I got interested in writing when I was still in high school. I loved to read because books could take me places I never expected I’d be able to go. And now, even though I’ve been to a lot of those places in the flesh, I still find the trips I took to them in the books just as vivid and memorable as the real trips turned out to be. In some cases, more so.
6. How long did it take you to write Mississippi History?
I think it took me about two years to write Mississippi History. Part of the book was actually written in Poland, where I lived briefly back in 1992.
7. Are you working on a book right now? Do you have any information about it you would like to talk about?
I’ve got two new books coming out. A collection of stories titled Veneer will be published this fall, and my first novel, The Oxygen Man, will appear next spring.
8. Have you received any awards for your writing?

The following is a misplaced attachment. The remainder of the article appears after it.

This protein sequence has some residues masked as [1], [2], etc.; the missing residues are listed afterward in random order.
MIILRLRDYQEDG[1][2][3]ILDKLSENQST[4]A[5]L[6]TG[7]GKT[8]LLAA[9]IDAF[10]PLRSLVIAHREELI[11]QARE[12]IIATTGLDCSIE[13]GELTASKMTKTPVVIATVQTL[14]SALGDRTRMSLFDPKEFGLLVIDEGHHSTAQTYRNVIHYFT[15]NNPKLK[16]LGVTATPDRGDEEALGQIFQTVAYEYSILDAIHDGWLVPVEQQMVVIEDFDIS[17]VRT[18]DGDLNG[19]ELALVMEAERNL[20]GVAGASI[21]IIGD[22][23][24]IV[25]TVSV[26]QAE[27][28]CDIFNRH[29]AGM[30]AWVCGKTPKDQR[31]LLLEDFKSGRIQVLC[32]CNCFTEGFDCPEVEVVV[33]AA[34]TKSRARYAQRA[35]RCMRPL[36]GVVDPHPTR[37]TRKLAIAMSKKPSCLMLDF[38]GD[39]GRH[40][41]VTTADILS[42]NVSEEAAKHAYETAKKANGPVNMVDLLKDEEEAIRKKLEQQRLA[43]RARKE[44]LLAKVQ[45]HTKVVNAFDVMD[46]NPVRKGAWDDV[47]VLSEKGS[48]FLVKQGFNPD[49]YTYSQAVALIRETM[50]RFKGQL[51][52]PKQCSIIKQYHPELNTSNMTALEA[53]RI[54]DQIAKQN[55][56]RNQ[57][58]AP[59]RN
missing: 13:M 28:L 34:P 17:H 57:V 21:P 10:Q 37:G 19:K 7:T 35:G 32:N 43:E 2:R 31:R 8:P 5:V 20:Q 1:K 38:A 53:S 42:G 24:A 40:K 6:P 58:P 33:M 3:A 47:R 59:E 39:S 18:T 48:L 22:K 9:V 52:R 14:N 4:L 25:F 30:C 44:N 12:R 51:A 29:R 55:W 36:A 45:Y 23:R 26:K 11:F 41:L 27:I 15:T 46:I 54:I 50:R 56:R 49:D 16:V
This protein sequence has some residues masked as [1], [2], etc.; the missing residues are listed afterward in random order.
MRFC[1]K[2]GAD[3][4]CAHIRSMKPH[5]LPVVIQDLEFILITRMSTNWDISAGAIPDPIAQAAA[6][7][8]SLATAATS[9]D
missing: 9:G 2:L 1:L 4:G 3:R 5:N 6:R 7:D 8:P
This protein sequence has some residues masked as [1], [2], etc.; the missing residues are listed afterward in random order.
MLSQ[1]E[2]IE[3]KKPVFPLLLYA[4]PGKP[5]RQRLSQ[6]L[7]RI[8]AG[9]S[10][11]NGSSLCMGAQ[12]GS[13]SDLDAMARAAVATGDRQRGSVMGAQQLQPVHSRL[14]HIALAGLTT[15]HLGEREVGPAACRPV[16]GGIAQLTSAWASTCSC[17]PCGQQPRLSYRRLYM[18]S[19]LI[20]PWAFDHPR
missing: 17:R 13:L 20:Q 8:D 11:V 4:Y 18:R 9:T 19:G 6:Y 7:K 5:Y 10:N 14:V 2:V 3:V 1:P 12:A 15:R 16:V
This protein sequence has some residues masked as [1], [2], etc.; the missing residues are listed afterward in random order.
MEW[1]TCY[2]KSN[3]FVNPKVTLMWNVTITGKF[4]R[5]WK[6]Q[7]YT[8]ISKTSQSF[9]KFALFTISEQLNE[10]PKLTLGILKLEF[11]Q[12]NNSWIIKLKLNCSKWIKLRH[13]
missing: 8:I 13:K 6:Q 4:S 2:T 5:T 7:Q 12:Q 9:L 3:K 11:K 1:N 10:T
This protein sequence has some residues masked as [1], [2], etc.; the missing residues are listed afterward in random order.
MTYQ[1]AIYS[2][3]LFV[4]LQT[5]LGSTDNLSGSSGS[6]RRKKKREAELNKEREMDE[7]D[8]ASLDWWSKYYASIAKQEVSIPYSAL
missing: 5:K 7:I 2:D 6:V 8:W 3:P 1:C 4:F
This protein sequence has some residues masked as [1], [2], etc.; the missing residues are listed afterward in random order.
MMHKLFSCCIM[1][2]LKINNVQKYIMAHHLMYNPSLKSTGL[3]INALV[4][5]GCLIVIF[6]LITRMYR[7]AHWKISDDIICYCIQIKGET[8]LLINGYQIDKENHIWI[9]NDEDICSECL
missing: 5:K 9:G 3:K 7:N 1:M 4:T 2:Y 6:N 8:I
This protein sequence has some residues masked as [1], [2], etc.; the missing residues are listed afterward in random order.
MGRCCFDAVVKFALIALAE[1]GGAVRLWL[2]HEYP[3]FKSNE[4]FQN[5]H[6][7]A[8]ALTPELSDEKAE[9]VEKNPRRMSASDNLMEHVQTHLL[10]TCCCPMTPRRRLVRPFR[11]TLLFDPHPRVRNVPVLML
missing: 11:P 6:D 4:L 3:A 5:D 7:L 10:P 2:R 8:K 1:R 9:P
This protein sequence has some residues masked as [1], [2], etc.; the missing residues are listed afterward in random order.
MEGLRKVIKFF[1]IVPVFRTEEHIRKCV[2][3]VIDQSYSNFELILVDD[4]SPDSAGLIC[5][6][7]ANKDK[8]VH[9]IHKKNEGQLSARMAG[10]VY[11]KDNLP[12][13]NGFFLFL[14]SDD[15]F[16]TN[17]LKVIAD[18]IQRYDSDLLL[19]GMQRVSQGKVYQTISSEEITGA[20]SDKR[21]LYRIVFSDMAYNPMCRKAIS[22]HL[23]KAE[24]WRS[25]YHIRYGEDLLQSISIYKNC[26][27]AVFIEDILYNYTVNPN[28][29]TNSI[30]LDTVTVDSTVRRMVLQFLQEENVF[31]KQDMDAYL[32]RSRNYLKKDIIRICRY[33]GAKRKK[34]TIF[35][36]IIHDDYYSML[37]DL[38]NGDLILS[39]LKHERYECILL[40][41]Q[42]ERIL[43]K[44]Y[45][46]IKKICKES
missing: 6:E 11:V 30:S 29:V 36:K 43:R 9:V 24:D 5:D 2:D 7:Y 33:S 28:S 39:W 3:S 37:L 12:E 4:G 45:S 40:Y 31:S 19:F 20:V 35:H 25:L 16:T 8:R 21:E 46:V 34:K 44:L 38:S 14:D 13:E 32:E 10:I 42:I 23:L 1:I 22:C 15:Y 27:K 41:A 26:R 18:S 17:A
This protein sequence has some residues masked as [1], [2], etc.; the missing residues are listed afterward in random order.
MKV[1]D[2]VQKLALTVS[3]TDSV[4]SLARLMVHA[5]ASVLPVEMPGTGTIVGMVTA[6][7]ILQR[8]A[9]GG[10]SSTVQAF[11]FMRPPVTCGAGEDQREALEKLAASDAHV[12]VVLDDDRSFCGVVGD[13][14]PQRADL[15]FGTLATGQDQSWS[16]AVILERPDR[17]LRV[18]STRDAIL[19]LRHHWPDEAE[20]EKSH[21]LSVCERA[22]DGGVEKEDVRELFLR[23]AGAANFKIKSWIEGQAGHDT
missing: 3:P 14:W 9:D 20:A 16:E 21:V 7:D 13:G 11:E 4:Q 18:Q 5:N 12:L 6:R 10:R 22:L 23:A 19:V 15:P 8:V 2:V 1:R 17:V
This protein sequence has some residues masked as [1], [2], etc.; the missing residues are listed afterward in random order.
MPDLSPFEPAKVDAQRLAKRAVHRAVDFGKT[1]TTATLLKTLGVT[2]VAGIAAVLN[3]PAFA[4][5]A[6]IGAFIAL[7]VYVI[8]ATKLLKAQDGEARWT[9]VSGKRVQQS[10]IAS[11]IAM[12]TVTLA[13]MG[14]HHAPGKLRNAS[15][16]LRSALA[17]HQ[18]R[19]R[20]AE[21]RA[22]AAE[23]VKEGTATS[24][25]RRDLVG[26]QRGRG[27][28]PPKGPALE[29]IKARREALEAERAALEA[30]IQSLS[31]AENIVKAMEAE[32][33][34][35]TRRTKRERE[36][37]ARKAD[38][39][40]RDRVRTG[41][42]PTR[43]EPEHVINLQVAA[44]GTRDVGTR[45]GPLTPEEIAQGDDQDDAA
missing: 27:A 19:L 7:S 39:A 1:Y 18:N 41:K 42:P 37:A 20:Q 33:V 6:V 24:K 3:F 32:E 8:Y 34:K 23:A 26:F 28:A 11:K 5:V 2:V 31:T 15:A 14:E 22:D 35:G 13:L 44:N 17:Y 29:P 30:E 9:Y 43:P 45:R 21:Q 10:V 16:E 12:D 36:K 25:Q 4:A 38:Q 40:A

I won a National Endowment for the Arts Fellowship in fiction writing, and recently I won a Pushcart Prize for nonfiction for a piece titled “Preacher.”
9. What advice do you have for future writers?
As far as advice goes, the most important thing is to read widely. Don’t limit your reading just to Southern writers, or detective writers, or just any kind of writers. Read the best books you can get your hands on, and pay careful attention to the world around you; it’s a rich place.
10. What advice do you have for students today?
Your education will be the most valuable thing you ever get–I wish I had understood that when I was younger.
11. How much has living in Mississippi influenced your writing?